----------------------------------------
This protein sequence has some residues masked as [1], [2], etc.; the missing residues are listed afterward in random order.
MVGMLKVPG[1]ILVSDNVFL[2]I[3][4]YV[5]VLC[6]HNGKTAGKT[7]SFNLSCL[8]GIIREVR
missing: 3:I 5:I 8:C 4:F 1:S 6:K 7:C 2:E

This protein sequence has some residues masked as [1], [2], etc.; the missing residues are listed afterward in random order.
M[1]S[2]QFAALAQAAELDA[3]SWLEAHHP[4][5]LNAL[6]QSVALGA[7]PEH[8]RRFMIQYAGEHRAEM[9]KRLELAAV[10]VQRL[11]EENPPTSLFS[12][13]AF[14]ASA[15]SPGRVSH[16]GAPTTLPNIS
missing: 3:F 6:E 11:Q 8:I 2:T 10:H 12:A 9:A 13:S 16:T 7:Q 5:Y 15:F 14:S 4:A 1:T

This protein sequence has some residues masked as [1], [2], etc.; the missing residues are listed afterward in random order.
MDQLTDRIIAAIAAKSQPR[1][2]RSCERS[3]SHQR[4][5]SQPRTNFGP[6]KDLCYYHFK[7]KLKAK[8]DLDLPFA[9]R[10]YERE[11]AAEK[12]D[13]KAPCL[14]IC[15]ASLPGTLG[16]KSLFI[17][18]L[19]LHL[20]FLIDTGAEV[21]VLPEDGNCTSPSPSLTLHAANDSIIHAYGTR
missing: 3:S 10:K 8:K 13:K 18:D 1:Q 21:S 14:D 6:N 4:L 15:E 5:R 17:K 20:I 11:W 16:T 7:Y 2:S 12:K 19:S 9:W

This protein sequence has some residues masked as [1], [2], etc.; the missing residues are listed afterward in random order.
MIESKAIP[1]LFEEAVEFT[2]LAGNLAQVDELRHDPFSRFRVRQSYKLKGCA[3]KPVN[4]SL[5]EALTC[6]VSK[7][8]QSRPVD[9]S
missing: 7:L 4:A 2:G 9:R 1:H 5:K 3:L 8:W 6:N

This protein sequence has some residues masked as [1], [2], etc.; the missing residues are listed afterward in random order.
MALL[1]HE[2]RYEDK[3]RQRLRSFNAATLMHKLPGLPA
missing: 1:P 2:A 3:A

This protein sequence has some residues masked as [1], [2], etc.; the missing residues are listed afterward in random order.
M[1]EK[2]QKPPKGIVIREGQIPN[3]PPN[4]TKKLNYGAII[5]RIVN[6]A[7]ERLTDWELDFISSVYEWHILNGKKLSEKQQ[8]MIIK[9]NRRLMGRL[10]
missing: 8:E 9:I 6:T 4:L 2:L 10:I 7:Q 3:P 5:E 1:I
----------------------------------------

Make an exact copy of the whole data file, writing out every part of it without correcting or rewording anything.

This protein sequence has some residues masked as [1], [2], etc.; the missing residues are listed afterward in random order.
MVGMLKVPG[1]ILVSDNVFL[2]I[3][4]YV[5]VLC[6]HNGKTAGKT[7]SFNLSCL[8]GIIREVR
missing: 3:I 5:I 8:C 4:F 1:S 6:K 7:C 2:E

This protein sequence has some residues masked as [1], [2], etc.; the missing residues are listed afterward in random order.
M[1]S[2]QFAALAQAAELDA[3]SWLEAHHP[4][5]LNAL[6]QSVALGA[7]PEH[8]RRFMIQYAGEHRAEM[9]KRLELAAV[10]VQRL[11]EENPPTSLFS[12][13]AF[14]ASA[15]SPGRVSH[16]GAPTTLPNIS
missing: 3:F 6:E 11:Q 8:I 2:T 10:H 12:A 9:A 13:S 16:T 7:Q 5:Y 15:F 14:S 4:A 1:T

This protein sequence has some residues masked as [1], [2], etc.; the missing residues are listed afterward in random order.
MDQLTDRIIAAIAAKSQPR[1][2]RSCERS[3]SHQR[4][5]SQPRTNFGP[6]KDLCYYHFK[7]KLKAK[8]DLDLPFA[9]R[10]YERE[11]AAEK[12]D[13]KAPCL[14]IC[15]ASLPGTLG[16]KSLFI[17][18]L[19]LHL[20]FLIDTGAEV[21]VLPEDGNCTSPSPSLTLHAANDSIIHAYGTR
missing: 3:S 10:K 8:K 13:K 18:D 1:Q 21:S 14:D 6:N 4:L 15:E 5:R 17:K 20:I 11:W 16:T 7:Y 2:S 12:K 19:S 9:W

This protein sequence has some residues masked as [1], [2], etc.; the missing residues are listed afterward in random order.
MIESKAIP[1]LFEEAVEFT[2]LAGNLAQVDELRHDPFSRFRVRQSYKLKGCA[3]KPVN[4]SL[5]EALTC[6]VSK[7][8]QSRPVD[9]S
missing: 7:L 4:A 2:G 9:R 1:H 5:K 3:L 8:W 6:N

This protein sequence has some residues masked as [1], [2], etc.; the missing residues are listed afterward in random order.
MALL[1]HE[2]RYEDK[3]RQRLRSFNAATLMHKLPGLPA
missing: 1:P 2:A 3:A

This protein sequence has some residues masked as [1], [2], etc.; the missing residues are listed afterward in random order.
M[1]EK[2]QKPPKGIVIREGQIPN[3]PPN[4]TKKLNYGAII[5]RIVN[6]A[7]ERLTDWELDFISSVYEWHILNGKKLSEKQQ[8]MIIK[9]NRRLMGRL[10]
missing: 8:E 9:I 6:T 4:L 2:L 10:I 7:Q 3:P 5:E 1:I